Saturday, June 10, 2017 || By Michael Romain || @maywoodnews
Crime is decreasing overall in Maywood and surrounding communities, but instances of theft are becoming more frequent, said Maywood Police Chief Valdimir Talley.
The chief provided the information during a regular crime update he delivered at a June 10 regular breakfast meeting of the Proviso Township Ministerial Alliance, held at Freedom Baptist Church in Hillside.
“[The increase in theft] is expected,” Talley said. “It’s summer.”
The chief, however, added that, so far, this summer has been marked by more reports of theft than this time last year.
“Some of you are getting checks back from the IRS,” he said. “If you get a new television, cut the box up. If you bought that 72-inch plasma TV and you put the box out, I can almost guarantee that somebody is going to break into your house.”
Talley said that the there was a 100 percent difference in the number of theft reports logged in May 2016 versus those logged in May 2017. In Bellwood and Melrose Park, there were close to 20 thefts reported in each village during the month of May, Talley said.
“Melrose Park usually has zero around this time,” he said.
In Maywood, 34 thefts were reported, double the amount reported in May 2016, Talley said.
Maywood-Broadview 911 consolidation moving along
Talley also provided a brief update on the consolidation of Maywood’s and Broadview’s dispatch centers.
A new law that went into effect last January requires municipalities with populations of less than 25,000 to consolidate their 911 dispatch systems. The law also revokes the authority of local governments to collect surcharges from telecommunications and wireless carriers while enacting a uniform statewide surcharge.
Village attorney Michael Jurusik said at the time that Gov. Bruce Rauner’s administration “is all about consolidating these multiple municipal governments, so they looked at all these public safety access points, or PCAPs. These are your dispatch centers. They said, it’s too many of these things out there; let’s get everybody to consolidate.”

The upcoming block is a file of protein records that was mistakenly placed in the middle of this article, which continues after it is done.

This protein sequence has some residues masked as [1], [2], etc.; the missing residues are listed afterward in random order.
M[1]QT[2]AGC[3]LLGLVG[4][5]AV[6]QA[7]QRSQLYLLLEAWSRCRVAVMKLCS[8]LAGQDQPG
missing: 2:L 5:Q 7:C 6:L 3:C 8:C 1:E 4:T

Jurusik also noted that part of the state’s motivation for the bill was the lack of quality emergency dispatch systems in rural areas largely concentrated downstate.
“The idea behind the legislation was to get everybody to a basic floor,” he said. “Most towns in metro Chicago are at the ceiling with good technology and good 911 systems; but other parts [like rural areas and much of downstate] didn’t have any 911 [dispatch centers].”
Since those talks last year, Broadview and Maywood have moved closer to combining their respective dispatches into a single dispatch system called Ike Communications, Talley said. The dispatch operation will be housed in Broadview, which is expanding and modernizing its dispatch center.
“We have to have something in place by December 30 of this year,” Talley said, adding that by December 30, 2018, all dispatch systems in municipalities of less than 25,000 that haven’t been exempt from the state law will go dark.
“Broadview is an excellent partner to be with because we have the same union, the Fraternal Order of Police, the same … computer systems,” and other similarities, Talley said.
He added that two additional dispatchers could be brought on to shore up the staff of the consolidated system. Maywood currently has eight tele-communicators and Broadview has three. VFP
Correction: An earlier version of this article incorrectly mentioned that Bellwood and Maywood were consolidating dispatch centers.